"While this article was written a few years ago, I found it to be a nice and simple description of a very gray area in the community. I'm curious as to others' thoughts about how long school members should be allowed to serve and do they have a right to have a voice when it comes to the student's curriculum?"
"Thank you for an excellent and informative article. In response to the question of 7/21/2010, in my school district, Santa Clara Unified (California), candidates must live in specific areas of the district (called Trustee Areas), but voters in the school district can vote for board members in all trustee areas. For example, I'm currently running for the school board in Trustee Area 2 of Santa Clara Unified School District (I live in Trustee Area 2), but voters in our school district are able to vote for candidates in Trustee Areas 1, 2, and 3, regardless of which Trustee Area they live in. Depending on the size of the Trustee Area, there will be 1 or 2 seats up for election in each Trustee Area, so voters will get to vote for 1 or 2 candidates in each Trustee Area. The ballot pamphlet, and actual ballot, will specify for voters exactly how many candidates to vote for in each Trustee Area."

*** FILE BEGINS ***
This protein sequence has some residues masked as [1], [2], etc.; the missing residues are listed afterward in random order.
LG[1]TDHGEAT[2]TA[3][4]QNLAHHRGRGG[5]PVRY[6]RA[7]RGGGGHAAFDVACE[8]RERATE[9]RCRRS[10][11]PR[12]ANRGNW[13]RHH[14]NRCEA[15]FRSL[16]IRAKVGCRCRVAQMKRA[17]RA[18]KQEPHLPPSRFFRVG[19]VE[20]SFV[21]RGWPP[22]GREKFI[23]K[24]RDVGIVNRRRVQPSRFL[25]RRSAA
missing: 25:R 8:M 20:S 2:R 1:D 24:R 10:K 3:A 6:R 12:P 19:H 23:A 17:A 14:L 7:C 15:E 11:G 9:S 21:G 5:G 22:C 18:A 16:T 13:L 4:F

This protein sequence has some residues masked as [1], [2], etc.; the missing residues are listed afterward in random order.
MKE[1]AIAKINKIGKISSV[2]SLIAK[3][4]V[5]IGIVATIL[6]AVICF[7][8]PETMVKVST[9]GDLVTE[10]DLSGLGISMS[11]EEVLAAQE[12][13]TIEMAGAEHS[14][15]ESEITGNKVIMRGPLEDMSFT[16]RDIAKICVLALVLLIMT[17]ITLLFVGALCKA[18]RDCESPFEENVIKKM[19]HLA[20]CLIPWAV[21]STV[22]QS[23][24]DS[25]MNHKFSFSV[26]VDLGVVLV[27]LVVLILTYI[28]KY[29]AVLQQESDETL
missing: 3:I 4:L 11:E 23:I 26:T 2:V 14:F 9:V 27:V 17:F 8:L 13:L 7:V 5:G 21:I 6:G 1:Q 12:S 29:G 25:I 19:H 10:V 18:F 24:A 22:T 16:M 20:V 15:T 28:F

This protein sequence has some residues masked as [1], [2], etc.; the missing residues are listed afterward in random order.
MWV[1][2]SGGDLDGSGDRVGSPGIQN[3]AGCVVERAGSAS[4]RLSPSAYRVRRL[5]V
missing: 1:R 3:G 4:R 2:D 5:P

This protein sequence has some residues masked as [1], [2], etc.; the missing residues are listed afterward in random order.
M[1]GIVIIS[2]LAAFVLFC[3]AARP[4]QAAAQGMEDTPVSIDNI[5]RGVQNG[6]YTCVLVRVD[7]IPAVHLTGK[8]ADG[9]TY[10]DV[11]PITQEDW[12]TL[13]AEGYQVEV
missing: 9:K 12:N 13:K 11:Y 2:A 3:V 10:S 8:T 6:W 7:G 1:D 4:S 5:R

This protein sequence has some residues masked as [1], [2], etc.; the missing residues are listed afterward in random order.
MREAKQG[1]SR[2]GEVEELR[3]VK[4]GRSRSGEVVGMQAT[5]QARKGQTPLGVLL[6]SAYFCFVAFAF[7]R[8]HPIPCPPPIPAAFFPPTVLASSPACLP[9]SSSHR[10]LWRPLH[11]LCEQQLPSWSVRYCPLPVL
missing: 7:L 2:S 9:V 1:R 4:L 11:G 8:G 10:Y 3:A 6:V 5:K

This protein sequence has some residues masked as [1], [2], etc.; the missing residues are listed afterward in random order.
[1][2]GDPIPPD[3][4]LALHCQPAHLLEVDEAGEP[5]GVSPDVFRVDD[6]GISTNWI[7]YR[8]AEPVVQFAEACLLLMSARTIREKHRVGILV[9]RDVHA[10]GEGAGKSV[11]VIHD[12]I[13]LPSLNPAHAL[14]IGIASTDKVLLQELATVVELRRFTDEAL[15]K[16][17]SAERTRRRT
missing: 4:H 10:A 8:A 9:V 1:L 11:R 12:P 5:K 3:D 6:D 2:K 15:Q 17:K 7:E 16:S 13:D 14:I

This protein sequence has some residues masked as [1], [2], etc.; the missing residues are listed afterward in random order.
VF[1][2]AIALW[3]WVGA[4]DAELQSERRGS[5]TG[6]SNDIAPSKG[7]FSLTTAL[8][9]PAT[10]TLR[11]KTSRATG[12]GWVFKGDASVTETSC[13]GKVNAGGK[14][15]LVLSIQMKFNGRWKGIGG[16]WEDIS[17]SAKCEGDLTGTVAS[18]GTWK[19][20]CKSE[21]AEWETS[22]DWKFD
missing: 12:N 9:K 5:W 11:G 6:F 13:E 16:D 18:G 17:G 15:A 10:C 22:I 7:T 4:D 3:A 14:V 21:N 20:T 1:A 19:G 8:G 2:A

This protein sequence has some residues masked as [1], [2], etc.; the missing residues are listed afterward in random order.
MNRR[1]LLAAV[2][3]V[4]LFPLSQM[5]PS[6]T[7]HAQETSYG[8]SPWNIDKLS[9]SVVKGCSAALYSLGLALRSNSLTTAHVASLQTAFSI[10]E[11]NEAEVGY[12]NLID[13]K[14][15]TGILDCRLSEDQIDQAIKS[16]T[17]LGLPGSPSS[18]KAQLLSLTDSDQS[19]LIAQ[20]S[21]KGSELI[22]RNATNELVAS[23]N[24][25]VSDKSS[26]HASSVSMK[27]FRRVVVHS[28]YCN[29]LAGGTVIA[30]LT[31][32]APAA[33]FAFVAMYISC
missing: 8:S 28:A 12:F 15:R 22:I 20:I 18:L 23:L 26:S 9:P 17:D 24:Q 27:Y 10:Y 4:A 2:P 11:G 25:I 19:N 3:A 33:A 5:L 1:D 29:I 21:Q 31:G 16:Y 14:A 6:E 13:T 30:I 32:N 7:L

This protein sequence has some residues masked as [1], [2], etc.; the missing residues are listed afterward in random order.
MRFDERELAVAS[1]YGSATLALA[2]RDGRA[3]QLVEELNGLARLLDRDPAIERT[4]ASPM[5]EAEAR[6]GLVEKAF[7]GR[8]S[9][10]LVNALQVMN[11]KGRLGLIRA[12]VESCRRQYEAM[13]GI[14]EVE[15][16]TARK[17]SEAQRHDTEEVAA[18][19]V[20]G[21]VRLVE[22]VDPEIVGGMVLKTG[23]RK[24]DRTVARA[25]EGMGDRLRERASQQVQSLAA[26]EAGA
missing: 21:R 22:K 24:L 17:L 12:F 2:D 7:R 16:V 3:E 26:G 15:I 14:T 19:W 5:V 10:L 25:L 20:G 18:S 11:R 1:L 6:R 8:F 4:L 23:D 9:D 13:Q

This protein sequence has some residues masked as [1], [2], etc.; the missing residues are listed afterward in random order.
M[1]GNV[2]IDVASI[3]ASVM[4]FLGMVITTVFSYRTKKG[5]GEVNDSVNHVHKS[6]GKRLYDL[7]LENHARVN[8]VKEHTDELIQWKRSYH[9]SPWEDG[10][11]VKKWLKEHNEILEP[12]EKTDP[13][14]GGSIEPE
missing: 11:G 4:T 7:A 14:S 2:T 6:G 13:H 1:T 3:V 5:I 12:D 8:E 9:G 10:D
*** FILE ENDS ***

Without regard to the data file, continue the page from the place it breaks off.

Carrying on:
"can you vote on all districts or just your own school district "
"I was wondering if a board member has to be at most/all meetings? What if a board member has there address here, but is living over half of the year in another state which means not attending meetings? How are things decided on if not all members are attending?"
"All: Why is it that school boards seemingly across the nation permit the administrators to( ad nausum)permit/encourage FAILURE to be the new standard of high academic achievement? Annually, they support those charged with education to continue to fail. Superintendents are never removed for gross failure. Boards look the other way, or dimiss public disapproval. Boards are one of the central reasons why failure in the schools is the 'new norm.' They have removed shame from the student body( anything goes)and with that cover, they are shameless about their enabling incompetence. Their collecive bumbling is considered a job well done!!!"
"Do all school board members have to be a resident of the district, and if so, what do you do if you know that a member does NOT reside in the district? "
" I appreciated the good information included in this article. Board members need to follow all laws state and federal. They should know the regulations of governance such as the Brown Act, Ed. Codes and honor federal laws which guarantee Freedom of Speech in Open Session. The time for public commentary can include criticism of Board policy in open session. ( Baca Vs. Moreno Valley School Board ). Community service does not have to be a thankless job. Community, parents and students appreciate the dedication school boards members demonstrate when they actively form partnerships and coalitions with all stakeholders. Board members if you haven't been thanked lately, perhaps you are not meeting the needs of the community you were elected to serve. On the other hand,board members who advocate for educational equity are community leaders and they most definitely MERIT community respect. "